GTL Bolivia taps Jacobs Engineering for Bolivian GTL plant study

Santa Cruz-based GTL Bolivia SA (GTLB) has secured funding for a study to determine the feasibility of building a 10,000 b/d gas-to-liquids plant near the Bolivian energy center of Santa Cruz.

By OGJ editors

HOUSTON, Oct. 1 -- Santa Cruz-based GTL Bolivia SA (GTLB) has secured funding for a study to determine the feasibility of building a 10,000 b/d gas-to-liquids plant near the Bolivian energy center of Santa Cruz. Under terms of a licensing memorandum of understanding signed earlier this year by GTLB and Denver-based Rentech Inc., the proposed plant would utilize Rentech's patented, proprietary GTL technology process (OGJ Online, June 28, 2002).

GTLB, a new company whose principal shareholder is the Deane Group—a private US company that operates business ventures owned by Disque D. Deane—has contracted Jacobs Engineering UK to conduct the 4-6 month study, which is expected to provide a basis for moving to the next phase of the project.

The proposed plant will be designed primarily to make ultraclean, sulfur-free fuels. Bolivia contains some of South America's largest natural gas reserves, estimated to be in excess of 52 tcf. The reserves are in part stranded due to low demand relative to their location and Bolivia's small population and limited infrastructure.

Currently, Bolivia imports conventional, high-sulfur diesel fuels to meet its growing needs. "The proposed GTLB plant could have a substantial positive impact on Bolivia's economy by reducing its diesel imports, thereby improving its balance of trade," Rentech said in a written statement. "The GTL Bolivia project would bring a large capital investment to Bolivia and significant job opportunities to its economy. It would also promote the monetization of indigenous natural gas reserves, adding significant value to Bolivia's natural resources while providing environmentally cleaner transportation fuels in a country that is directly connected to one of the most environmentally sensitive areas of the world, the Amazonian rainforest."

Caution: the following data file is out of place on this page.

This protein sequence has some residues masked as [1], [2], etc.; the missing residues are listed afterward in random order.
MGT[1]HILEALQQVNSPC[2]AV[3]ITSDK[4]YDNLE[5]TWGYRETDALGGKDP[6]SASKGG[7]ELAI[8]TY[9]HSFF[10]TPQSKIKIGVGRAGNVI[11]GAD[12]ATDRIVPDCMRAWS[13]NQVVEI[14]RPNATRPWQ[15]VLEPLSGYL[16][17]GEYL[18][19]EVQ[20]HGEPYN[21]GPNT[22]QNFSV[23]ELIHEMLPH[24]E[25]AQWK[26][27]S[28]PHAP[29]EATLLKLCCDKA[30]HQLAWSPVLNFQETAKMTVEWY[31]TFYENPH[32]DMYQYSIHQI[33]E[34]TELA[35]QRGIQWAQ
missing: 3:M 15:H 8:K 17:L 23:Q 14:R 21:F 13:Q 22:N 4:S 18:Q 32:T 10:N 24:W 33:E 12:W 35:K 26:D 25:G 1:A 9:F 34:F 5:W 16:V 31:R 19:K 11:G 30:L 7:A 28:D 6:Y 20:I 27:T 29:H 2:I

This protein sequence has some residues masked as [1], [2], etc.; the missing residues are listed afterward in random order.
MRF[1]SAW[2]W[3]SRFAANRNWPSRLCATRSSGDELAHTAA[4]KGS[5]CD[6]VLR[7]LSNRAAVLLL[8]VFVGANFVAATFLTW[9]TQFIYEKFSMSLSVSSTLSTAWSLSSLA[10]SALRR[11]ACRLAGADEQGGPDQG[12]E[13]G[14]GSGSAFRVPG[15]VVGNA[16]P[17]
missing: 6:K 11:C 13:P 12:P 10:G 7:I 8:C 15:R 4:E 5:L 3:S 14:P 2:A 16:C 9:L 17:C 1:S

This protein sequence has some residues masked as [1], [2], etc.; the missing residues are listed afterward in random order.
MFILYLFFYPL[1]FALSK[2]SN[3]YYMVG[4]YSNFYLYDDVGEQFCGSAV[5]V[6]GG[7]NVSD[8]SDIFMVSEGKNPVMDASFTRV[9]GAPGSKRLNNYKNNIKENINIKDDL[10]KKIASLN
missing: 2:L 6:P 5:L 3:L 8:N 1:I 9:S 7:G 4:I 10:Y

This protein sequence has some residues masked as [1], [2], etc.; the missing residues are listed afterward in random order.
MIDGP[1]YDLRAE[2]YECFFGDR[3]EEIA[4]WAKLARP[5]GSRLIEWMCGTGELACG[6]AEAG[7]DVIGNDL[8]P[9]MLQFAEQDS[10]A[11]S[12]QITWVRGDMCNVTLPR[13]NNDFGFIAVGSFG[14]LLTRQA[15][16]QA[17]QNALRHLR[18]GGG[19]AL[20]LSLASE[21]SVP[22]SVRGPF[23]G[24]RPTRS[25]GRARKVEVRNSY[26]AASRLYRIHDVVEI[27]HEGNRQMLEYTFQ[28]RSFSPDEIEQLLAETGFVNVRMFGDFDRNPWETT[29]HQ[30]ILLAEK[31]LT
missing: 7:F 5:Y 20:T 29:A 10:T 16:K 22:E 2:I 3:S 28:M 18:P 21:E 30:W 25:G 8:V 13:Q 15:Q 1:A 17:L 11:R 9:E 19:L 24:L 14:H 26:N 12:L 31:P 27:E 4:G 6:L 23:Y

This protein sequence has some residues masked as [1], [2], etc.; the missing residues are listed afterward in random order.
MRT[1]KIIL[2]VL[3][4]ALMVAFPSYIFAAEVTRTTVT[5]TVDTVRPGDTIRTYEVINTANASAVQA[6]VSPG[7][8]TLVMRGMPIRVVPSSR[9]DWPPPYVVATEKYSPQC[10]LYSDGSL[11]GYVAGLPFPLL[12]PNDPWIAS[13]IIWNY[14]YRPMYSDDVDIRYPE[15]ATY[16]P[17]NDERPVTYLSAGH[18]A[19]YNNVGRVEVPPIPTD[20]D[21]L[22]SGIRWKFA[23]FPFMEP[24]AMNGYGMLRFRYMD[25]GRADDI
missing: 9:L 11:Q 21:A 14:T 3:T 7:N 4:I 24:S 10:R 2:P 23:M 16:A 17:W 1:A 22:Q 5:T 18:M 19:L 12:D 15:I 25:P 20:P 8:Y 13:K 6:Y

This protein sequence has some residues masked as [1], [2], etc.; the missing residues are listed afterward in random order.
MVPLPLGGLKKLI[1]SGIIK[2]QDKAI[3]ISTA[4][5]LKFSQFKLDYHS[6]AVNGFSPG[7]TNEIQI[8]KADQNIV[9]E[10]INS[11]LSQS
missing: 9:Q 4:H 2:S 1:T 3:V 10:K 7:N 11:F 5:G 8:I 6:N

Rentech said its patented GTL process converts syngas (a hydrogen and carbon monoxide mixture) into products utilizing an iron-based catalyst technology to achieve GTL conversion. The primary source of syngas feedstock for GTL plants using the Rentech technology is expected to be natural gas wells that are not producing due to their remote location, or from the conversion of coal or low value oil refinery bottoms.

"Bolivia holds some very large potential as a natural gas producer, and GTL could be a technology with the key to unlock this vast and underdeveloped resource for Bolivia," commented Rentech Chairman, CEO, and Pres. Dennis L. Yakobson. "We. . .are also excited about the prospects of GTL technology creating long-term jobs for Bolivians and adding to the economic base of the country."

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